If the conversion school were on the list of the lowest-achieving 5% of public schools in the State at the time of revocation, and were in continuous operation in the school building that had been converted, the SRRO would have to implement a new restructuring model in that school building under Section 1280c.
Except for a conversion school that was an alternative school serving a special student population, if the State Superintendent determined that a conversion school site that had been operating for at least four years was on the list of the lowest-achieving 5% of all public schools in the State, was in year two of restructuring sanctions under the No Child Left Behind Act, excluding the individualized education plan subgroup, and was not currently undergoing reconstitution, the Superintendent would have to notify the authorizing body. The authorizing body then would have to amend the conversion school's contract to eliminate the school's authority to operate the existing age and grade levels at the site and the school would have to cease operating those age and grade levels, effective at the end of the school year. If the conversion school operated at only one site, the authorizing body would have to revoke the school's contract, effective at the end of the school year.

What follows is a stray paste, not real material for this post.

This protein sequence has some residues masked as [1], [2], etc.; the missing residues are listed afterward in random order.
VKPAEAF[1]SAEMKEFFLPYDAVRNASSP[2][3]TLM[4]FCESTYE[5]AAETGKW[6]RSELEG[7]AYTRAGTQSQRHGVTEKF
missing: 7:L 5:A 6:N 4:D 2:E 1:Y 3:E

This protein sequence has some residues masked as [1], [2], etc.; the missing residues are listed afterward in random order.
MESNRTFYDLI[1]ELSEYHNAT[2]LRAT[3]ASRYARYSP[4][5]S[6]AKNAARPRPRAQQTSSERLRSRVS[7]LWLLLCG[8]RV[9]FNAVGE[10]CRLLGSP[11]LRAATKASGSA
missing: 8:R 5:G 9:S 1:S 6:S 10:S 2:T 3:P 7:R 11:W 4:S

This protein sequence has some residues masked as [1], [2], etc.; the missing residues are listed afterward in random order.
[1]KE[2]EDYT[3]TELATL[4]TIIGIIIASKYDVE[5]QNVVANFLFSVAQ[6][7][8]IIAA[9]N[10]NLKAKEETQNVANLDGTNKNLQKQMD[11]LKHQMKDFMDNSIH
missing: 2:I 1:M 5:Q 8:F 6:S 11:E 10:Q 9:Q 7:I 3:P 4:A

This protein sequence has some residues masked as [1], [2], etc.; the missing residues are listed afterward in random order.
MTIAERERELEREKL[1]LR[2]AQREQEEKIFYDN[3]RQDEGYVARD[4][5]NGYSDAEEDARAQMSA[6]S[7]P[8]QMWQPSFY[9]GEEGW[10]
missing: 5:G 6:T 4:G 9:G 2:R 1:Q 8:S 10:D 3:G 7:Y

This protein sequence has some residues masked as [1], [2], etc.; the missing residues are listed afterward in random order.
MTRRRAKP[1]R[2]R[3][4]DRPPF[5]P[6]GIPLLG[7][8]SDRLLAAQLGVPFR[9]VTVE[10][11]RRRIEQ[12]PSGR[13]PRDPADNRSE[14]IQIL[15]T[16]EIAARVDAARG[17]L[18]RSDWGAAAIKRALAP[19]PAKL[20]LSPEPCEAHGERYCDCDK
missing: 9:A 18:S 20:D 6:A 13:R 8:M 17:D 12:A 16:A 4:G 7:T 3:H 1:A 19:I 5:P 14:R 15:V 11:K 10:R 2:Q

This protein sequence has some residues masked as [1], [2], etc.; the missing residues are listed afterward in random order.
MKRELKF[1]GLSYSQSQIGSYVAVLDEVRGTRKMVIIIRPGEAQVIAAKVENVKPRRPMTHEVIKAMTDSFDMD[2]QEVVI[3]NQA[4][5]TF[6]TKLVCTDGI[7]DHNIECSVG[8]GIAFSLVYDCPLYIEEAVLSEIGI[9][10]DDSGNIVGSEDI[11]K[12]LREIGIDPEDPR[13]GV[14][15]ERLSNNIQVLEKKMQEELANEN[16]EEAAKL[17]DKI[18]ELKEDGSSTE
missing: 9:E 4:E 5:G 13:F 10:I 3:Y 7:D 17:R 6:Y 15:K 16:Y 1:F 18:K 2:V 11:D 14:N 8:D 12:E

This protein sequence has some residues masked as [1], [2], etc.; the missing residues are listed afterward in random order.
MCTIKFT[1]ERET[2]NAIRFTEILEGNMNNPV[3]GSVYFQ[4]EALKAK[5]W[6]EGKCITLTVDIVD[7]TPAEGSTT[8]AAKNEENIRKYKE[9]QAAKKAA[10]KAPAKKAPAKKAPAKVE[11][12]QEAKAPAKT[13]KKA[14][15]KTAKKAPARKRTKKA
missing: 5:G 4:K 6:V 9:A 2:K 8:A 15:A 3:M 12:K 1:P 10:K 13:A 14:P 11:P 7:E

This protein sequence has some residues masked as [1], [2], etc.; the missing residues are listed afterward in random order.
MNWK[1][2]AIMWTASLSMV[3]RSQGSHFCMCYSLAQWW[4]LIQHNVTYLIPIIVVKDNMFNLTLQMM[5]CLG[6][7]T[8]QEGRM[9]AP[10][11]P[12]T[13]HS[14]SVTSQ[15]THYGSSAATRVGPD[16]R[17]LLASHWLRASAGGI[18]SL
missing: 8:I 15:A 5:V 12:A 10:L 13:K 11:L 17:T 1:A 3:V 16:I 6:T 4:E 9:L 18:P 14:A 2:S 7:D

If a conversion school, during the last school year of its initial contract with an authorizing body, were on the list of lowest-achieving 5% of public schools in the State, the board of the school could not seek to renew the contract with that authorizing body, and could not continue to operate the school after that school year unless the board obtained a new contract issued by another authorizing body.
Applicable Law; Immunity; Taxation
A conversion school would be required to comply with all applicable law, including the following:
-- The Open Meetings Act.
-- The Freedom of Information Act.
-- The public employment relations Act.
-- Public Act 166 of 1965 (the prevailing wage law).
A conversion school also would have to comply with the following sections of the Revised School Code: